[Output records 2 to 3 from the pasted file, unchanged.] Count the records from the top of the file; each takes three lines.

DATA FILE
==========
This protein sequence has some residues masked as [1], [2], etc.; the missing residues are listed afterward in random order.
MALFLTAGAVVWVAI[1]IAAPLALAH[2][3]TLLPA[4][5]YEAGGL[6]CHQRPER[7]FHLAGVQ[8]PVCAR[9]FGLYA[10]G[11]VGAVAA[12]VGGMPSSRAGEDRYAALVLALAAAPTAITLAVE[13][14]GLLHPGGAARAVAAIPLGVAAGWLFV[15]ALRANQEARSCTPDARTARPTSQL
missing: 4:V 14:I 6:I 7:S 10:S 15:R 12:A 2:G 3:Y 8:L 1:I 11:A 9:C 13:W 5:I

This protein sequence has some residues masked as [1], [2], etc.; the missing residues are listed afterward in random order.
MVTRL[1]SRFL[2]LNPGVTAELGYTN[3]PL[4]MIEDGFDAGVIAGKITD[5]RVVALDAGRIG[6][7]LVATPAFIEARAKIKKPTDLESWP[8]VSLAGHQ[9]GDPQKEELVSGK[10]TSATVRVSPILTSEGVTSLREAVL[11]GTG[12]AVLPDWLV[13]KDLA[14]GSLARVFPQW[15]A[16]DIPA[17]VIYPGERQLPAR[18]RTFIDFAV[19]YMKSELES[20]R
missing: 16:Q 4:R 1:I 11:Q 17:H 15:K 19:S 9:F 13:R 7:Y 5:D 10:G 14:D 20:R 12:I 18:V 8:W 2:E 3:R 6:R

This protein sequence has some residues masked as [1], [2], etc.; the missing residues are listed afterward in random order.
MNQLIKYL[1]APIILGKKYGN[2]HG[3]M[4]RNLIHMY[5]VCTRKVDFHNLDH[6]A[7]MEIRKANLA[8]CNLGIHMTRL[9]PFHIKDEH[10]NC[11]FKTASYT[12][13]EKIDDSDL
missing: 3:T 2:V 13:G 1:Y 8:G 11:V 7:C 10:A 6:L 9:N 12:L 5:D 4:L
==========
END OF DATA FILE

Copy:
This protein sequence has some residues masked as [1], [2], etc.; the missing residues are listed afterward in random order.
MVTRL[1]SRFL[2]LNPGVTAELGYTN[3]PL[4]MIEDGFDAGVIAGKITD[5]RVVALDAGRIG[6][7]LVATPAFIEARAKIKKPTDLESWP[8]VSLAGHQ[9]GDPQKEELVSGK[10]TSATVRVSPILTSEGVTSLREAVL[11]GTG[12]AVLPDWLV[13]KDLA[14]GSLARVFPQW[15]A[16]DIPA[17]VIYPGERQLPAR[18]RTFIDFAV[19]YMKSELES[20]R
missing: 16:Q 4:R 1:I 11:Q 17:H 15:K 19:S 9:F 13:R 7:Y 5:D 10:G 14:D 20:R 12:I 18:V 8:W 2:E 3:R 6:R

This protein sequence has some residues masked as [1], [2], etc.; the missing residues are listed afterward in random order.
MNQLIKYL[1]APIILGKKYGN[2]HG[3]M[4]RNLIHMY[5]VCTRKVDFHNLDH[6]A[7]MEIRKANLA[8]CNLGIHMTRL[9]PFHIKDEH[10]NC[11]FKTASYT[12][13]EKIDDSDL
missing: 3:T 2:V 13:G 1:Y 8:G 11:V 7:C 10:A 6:L 9:N 12:L 5:D 4:L